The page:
TBRM 508 Project Management of Clinical Trials
6 credits, on-campus and online

Project management concepts and skills are discussed as related to the following aspects of clinical trials: study design, finance, approvals, project initiation, compliance with U.S. Code of Federal Regulations, universal standards, monitoring, auditing, quality control, clinical data management, project management, personnel management, ethical issues, study conclusion, application for and use of patents; managing U.S. and international clinical trials. (Prerequisite: TBRM 500-506)


TBRM 510 Advanced Methods in Clinical Trials
6 credits, on-campus and online

The course comprises three modules: (1) Advanced biostatistical models of clinical exploration that can lead drugs, devices, or biologic preparations to licensure and availability for patient use; (2) Advanced concepts in informatics, including computerized data collection methods with embedded tables and analysis plans; and (3) Advanced clinical study techniques that allow efficient study execution in appropriate patient groups, including all age groups. Assessment results are translated into clinical trial direction or revision of existing clinical trial plans. All students complete all three modules, and each student completes an individual term project that focuses on one of the above advanced topics, allowing her or him to develop particular expertise in a chosen area. (Prerequisite: TBRM 508)


TBRM 512 Reporting of Clinical Trial Results
3 credits, online

Students gain experience with interpreting research findings, drawing conclusions, and verifying that results support conclusions. Students prepare and deliver oral presentations and poster sessions. The experiences in this course enhance the understanding of norms and practices for professional conduct in scientific research. The course focuses on the criteria used to create and evaluate clinical trials reports. (Prerequisite: TBRM 510)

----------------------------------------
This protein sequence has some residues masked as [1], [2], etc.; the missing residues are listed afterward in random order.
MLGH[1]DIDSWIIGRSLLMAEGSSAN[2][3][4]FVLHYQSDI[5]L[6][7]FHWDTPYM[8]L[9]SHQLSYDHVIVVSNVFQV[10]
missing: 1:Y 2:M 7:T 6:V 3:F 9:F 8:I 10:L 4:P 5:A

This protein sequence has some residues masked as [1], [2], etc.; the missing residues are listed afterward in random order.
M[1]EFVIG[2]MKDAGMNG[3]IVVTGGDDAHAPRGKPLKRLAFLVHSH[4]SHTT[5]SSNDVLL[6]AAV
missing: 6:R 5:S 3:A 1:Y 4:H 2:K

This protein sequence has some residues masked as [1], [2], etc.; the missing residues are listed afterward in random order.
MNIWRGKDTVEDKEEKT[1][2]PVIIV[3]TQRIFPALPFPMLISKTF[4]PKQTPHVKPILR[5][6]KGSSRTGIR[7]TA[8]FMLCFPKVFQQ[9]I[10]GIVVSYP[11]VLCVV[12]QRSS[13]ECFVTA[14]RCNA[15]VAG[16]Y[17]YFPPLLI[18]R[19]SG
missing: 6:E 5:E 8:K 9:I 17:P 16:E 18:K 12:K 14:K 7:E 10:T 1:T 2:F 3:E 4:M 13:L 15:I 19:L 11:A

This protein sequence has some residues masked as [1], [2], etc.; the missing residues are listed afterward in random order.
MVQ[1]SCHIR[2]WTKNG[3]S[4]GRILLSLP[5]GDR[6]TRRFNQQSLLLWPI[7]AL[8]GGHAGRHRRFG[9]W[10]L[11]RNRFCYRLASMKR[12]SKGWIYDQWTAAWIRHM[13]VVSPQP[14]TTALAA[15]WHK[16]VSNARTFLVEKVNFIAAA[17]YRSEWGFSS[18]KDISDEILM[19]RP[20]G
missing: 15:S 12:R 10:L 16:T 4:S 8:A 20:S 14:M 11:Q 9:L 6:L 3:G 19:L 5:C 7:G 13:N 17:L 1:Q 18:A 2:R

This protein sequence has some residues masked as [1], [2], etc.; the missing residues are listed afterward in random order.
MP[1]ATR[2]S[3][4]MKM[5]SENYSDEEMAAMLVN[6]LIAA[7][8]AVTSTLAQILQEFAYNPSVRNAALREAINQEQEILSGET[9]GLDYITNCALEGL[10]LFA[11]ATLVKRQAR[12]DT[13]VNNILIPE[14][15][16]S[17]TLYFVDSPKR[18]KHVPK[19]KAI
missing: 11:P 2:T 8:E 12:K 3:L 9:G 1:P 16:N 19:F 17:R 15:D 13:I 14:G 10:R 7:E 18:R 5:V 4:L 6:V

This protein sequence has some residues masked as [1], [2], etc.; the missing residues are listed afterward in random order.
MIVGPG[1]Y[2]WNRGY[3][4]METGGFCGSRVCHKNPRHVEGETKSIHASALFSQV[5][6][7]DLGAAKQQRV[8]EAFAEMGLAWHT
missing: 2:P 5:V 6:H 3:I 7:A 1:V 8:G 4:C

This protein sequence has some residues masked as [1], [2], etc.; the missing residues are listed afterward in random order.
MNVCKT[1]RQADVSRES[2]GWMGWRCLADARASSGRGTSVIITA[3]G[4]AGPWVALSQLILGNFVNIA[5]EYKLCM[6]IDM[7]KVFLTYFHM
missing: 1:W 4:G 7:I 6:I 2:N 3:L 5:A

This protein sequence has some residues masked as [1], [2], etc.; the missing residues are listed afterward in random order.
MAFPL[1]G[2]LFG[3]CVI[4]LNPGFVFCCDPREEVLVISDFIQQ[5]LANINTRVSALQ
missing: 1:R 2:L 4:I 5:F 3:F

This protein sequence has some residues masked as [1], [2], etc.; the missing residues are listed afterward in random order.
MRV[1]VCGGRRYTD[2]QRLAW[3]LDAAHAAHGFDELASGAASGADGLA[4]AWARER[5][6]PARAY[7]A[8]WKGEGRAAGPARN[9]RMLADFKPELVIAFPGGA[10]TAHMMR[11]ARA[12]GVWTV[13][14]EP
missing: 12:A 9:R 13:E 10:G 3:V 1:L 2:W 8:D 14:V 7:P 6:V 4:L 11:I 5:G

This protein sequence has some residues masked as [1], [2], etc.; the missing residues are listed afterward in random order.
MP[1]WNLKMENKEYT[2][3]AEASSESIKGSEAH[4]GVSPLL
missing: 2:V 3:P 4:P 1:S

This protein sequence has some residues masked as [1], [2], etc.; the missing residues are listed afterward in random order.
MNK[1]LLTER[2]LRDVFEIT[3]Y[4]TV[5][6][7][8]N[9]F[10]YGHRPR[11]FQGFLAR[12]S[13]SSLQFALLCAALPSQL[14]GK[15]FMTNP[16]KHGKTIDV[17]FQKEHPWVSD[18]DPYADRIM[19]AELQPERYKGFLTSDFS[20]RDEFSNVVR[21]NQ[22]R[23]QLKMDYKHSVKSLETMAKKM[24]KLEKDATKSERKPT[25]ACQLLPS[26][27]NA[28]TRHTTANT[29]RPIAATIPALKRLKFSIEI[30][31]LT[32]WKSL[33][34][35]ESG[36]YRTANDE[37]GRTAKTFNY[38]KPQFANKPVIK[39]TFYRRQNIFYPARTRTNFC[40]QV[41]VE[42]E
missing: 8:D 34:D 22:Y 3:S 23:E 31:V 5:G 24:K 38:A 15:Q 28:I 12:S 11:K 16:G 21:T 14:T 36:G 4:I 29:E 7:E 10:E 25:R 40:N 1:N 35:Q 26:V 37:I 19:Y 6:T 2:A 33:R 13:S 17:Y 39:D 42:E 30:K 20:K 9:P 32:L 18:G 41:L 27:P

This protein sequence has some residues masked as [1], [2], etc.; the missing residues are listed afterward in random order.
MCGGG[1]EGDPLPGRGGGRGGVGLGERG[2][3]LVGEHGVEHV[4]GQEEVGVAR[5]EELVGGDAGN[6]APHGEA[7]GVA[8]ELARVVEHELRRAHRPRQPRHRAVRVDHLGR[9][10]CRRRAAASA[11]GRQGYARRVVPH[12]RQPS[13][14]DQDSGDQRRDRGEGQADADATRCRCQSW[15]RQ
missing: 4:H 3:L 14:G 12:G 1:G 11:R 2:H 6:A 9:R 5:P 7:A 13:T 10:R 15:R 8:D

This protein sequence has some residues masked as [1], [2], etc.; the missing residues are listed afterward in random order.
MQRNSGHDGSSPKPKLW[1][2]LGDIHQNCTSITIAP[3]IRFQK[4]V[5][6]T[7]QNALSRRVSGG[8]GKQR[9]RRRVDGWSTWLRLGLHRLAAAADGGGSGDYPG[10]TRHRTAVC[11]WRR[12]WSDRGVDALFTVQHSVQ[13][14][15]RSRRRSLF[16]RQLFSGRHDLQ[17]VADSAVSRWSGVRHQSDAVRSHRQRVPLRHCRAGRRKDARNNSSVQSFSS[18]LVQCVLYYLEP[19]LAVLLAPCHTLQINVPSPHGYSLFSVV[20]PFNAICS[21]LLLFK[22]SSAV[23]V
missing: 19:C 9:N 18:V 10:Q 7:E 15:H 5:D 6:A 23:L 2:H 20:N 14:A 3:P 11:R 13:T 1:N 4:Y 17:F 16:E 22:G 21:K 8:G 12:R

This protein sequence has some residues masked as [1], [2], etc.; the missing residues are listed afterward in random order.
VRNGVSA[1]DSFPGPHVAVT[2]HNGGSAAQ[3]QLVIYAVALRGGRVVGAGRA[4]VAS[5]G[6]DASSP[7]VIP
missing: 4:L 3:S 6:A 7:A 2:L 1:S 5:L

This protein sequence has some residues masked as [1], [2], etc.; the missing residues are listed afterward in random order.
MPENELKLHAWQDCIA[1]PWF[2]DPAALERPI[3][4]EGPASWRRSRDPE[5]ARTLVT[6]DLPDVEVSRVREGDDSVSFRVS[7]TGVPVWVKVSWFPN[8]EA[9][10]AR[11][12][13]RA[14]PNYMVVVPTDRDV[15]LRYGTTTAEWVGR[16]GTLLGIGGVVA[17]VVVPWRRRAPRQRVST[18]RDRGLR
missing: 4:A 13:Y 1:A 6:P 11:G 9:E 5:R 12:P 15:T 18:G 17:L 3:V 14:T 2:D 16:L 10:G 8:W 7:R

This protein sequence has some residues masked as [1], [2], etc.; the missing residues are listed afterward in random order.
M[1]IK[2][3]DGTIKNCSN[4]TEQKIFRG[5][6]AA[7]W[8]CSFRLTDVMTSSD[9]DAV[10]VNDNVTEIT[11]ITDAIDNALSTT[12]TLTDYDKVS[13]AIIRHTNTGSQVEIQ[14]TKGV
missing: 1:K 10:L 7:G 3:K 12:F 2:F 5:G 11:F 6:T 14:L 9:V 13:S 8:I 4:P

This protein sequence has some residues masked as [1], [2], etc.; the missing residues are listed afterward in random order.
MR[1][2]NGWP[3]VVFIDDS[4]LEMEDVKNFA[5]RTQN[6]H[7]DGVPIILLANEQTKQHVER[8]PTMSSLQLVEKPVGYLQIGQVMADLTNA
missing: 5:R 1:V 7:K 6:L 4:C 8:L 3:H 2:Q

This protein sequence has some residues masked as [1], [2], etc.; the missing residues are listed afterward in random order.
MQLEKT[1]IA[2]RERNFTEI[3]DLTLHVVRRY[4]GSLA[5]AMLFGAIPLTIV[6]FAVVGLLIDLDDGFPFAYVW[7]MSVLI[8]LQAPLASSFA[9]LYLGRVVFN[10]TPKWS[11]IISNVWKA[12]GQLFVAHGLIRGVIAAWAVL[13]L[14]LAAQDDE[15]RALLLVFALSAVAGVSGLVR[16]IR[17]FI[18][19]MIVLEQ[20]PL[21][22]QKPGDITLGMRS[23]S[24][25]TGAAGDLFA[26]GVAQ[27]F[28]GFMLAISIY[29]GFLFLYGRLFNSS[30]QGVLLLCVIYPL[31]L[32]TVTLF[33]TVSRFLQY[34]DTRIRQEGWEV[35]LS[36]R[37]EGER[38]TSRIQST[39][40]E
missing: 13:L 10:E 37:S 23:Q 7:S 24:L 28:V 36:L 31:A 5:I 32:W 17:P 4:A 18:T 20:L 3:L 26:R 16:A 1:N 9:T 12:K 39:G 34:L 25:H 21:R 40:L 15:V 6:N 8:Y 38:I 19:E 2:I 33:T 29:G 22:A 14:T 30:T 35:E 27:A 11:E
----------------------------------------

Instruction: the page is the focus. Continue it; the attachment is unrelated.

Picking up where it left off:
TBRM 520 Translational Biomedical Research Management Capstone
3 credits, on-campus and online

Students integrate knowledge and skills learned throughout the curriculum by applying them to a series of case studies that present typical challenges encountered in the workplace. (Prerequisite: TBRM 512)


TBRM 521 Translational Biomedical Research Management Internship
6 credits, job site, online connection to instructor, occasional classroom meetings

Each student is placed with an employer (which could be his or her own current employer) for a full semester, during which he or she is given assignments that allow practice with a range of skills required in a translational biomedical research management role. Online class sessions promote shared learning and reflection. (Prerequisite: TBRM 520)


Still have questions?

Request Information

Contact us at TBRM@hartwick.edu or 607-431-4404.

Back To Top